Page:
R- As I tuned in the car to MPBN one day last Summer, I was listening to a social scientist by the name of Richard Matthew talking about his work in the Congo and some pretty interesting stories and perspectives. As he spoke, he referenced a friend of his by the name of James Orbinski who referred to humanitarian work as an imperfect offering: “There’s never enough resources to help, and sometimes you do the wrong thing and sometimes you don’t understand things fully. But you still have to do something.” That really resonated with me as an educator.
If you’re now expecting me to find a connection between humanitarian work in the Congo and teaching in America, don’t hold your breath. But I would argue that there is a profound correlation between teaching in America and the idea of an “imperfect offering”. Good teaching to me has the following components:
- Integrity. Honesty and consistency of character is either at the forefront of who you are as a teacher or you shouldn’t be in the profession. Students and colleagues see what you do. You are either a reflection of the better world we all want this to be or you’re something less. There’s only one road to follow here.
- Pedagogy. If what you practice and do is not founded in research, exploration, study and observation, don’t kid yourself into thinking you’re doing okay. There is a reason there has been so much research and academic reflection on good practice. You’re equally kidding yourself if you think that your undergraduate and even graduate studies successfully check off this component for you. It’s the year-to-year learning through reading and discovery that allows you to teach with authority. The key is to not follow every tenet like a lemming, but rather to know “why” you do what you do. If the answer isn’t reflected in foundational pedagogy, you’re building your house on sand.
- Originality. There are so many great lines out there, and I don’t even know who to attribute most of them to, but I’ll use an appropriate one here: “Be the best ‘you’ that you can be.” Look through history, look even through your own past. The people who made great contributions to you, your life, none of them were trying to be someone they weren’t. I think the great transition for teachers is morphing from 1) learning what to do and when, 2) knowing what to do and when without having to think about it, 3) incorporating #2 into their own unique style and presence. I believe anyone can be a great teacher. But only Steve Smith could ever have been Steve Smith. Only Jean Nelson could ever have been Jean Nelson. Only Dennis Cox could ever have been Dennis Cox. Get the point?
- Empathy. Again, if you don’t possess this to a high degree, you’re in the wrong profession. Get out of your own self while in the classroom and get into the minds and psyches of your students. Individually, how are they doing? What do they need? Where are they coming from? Your “agenda” as a teacher is barely worth the paper your lesson plan is typed on until you incorporate this one component into your teaching. After doing so, you are an incredibly invaluable link to your students and their future. They need assistance from caring, empathetic people in their lives. One could argue that teaching with “tough love” is equally important. I would argue in response that tough love is still love, and tough love still requires empathy. The opposite of empathy, to me, is actually apathy. If you complete your day of teaching, and you don’t know how your kids were doing as people that day, you really missed the target and I question your true value to your school and to your students.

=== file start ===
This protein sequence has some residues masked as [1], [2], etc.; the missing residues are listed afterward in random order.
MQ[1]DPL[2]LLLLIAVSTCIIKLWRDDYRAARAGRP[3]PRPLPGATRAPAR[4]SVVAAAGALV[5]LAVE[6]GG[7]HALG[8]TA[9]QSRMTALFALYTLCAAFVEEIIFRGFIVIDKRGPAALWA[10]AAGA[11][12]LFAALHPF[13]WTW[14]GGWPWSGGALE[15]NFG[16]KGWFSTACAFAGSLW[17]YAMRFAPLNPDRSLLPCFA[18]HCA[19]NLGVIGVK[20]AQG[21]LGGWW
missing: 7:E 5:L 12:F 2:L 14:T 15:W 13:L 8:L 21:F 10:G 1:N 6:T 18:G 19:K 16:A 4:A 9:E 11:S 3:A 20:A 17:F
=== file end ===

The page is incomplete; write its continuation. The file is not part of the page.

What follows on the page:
- Consistency. This to me is the toughest one. We aren’t robots, we’re actual people with good days and bad days. Having to be consistent with our expectations, how we treat people, how we deliver our curriculum, how we keep kids first. I know as a statement of fact that this is a great, great challenge. But the degree to which we accomplish this facet is the degree to which we build trust in our students. And the degree our students trust us is the degree to which we can make an impact on them, academically and personally/interpersonally.
Good teaching does not however include being perfect, because it isn’t possible. There’s never enough resources, sometimes you do the wrong thing and sometimes you don’t understand things fully. My first few years of teaching I would come home every day and beat myself up over how I didn’t successfully carry out one or more of my goals as I tried to be a good teacher. 30+ years later that’s been reduced to only 1 time every week or two 😉 But here is where the great yet simple quote from Fleetwood Mac singer Lindsey Buckingham comes in: “If you’re any good at all, you know you can be better.” An imperfect offering is not accompanied by a shrug of the shoulders. It’s accompanied instead by self reflection and the final, most important component of great teaching: Perseverance. In the history of mankind, there has never been a “perfect” musical performance. By anybody. That hasn’t stopped any of us from trying. I hope every colleague reading this blog post enjoys a wonderful school year of their own imperfect offering and all it entails while practicing that never ending journey of becoming a great teacher.